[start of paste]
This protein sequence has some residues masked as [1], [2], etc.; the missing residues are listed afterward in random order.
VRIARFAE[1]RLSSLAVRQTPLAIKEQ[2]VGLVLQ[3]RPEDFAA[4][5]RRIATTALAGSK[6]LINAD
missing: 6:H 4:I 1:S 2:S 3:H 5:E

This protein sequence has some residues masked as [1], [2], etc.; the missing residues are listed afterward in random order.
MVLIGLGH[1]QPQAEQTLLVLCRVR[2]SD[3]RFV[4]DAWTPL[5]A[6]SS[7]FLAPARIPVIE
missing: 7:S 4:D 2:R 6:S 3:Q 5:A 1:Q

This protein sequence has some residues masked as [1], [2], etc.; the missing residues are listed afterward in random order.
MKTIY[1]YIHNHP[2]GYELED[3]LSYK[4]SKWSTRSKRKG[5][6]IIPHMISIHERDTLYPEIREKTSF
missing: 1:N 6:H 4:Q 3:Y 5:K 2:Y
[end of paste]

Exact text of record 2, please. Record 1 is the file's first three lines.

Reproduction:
This protein sequence has some residues masked as [1], [2], etc.; the missing residues are listed afterward in random order.
MVLIGLGH[1]QPQAEQTLLVLCRVR[2]SD[3]RFV[4]DAWTPL[5]A[6]SS[7]FLAPARIPVIE
missing: 7:S 4:D 2:R 6:S 3:Q 5:A 1:Q